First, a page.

This light and readable novel is full of eccentric and charming characters.
A Fine How Do You Do by Patty Dickson follows a devoted husband of forty years as he abandons his Pennsylvania hometown and takes up residence in a quaint, though lively, English town. Containing a wide cast of characters and several unexpected plot twists, the book is a comical read.
The book opens with Eric Sanders, a weatherman from Altoona, packing his single small suitcase for England. He is without a place to stay or any idea of where to go. Luckily, Eric runs into a wealthy socialite, Alma Boeld, who takes a liking to him and invites him to stay with her.
It is in Alma’s home that Eric discovers a second chance at life, away from the doldrums of forecasting weather back home. While Eric serves as the focal character of the story, additional minor characters are highlighted throughout. What was once a cast of eccentric, individualized people becomes a family in their own right, simply because of Eric’s presence throughout the novel.
The final scene, in which a large dinner is held and Alma toasts to “family and being together,” is particularly well done for its inclusions of characters both major and minor, and while Eric is touched upon, the finale is clearly Alma’s for the taking—without her, the concluding and abundant unity is not possible.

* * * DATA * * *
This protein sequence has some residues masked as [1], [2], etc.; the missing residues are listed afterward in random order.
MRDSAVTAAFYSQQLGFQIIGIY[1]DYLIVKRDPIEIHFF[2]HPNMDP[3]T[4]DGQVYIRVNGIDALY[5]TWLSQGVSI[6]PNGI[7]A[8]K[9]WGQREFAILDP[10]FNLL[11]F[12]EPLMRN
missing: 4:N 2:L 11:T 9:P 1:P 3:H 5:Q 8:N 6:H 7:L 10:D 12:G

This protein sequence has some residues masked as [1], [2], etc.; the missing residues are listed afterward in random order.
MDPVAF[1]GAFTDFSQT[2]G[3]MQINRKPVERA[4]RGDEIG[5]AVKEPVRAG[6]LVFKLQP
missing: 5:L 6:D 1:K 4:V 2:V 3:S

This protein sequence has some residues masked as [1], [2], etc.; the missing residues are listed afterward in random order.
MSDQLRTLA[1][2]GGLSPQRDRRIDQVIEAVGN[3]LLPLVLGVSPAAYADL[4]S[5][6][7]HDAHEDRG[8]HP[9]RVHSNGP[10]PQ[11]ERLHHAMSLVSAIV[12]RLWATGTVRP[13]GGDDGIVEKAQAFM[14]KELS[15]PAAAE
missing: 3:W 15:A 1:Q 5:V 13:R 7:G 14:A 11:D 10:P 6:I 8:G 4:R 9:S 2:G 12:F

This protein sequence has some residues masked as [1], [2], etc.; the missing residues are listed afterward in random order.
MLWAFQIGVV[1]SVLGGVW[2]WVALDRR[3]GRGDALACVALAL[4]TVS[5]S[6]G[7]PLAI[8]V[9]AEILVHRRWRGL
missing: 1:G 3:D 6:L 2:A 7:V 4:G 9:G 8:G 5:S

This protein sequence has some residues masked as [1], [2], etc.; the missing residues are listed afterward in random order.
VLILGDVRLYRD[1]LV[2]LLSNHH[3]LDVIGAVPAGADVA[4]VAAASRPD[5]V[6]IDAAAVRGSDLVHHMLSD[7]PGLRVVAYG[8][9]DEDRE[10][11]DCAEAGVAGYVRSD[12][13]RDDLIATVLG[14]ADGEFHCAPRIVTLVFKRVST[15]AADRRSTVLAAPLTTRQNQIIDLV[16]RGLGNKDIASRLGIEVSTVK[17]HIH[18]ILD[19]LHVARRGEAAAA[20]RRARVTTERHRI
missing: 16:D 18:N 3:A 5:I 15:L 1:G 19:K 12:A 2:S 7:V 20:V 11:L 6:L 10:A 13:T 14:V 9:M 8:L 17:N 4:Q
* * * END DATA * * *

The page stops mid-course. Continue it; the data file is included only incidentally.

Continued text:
Dialogue is used heavily, sometimes jumping from viewpoint to viewpoint, and overexplains elements of the novel, including how characters are feeling. Scenes are not always clearly focused.
Chapters move quickly from scene to scene, with problems solved easily: Eric forgets his suitcase on a train; the predicament is resolved; the scene changes to a dinner party. A lack of description prevents the narrative and characters from seeming real, though. While a quick overview is given of Alma’s property—“There were beautiful old trees, shadows everywhere and a soothing tranquility about the surroundings”—the house’s luxury is not brought more fully to life. The result is that many scenes with potential fall flat.
While characters are eccentric and original in their mannerisms, the book shies away from deeply dwelling in their mindsets or exploring their decisions. Even Eric does not seem to have a reason for leaving his wife, and it is left unclear why Martha seems to find his departure such a terrible surprise. Plotlines repeat, especially through conversation, making developments in the story less than captivating.
A Fine How Do You Do is a light and readable novel full of eccentric and charming characters.
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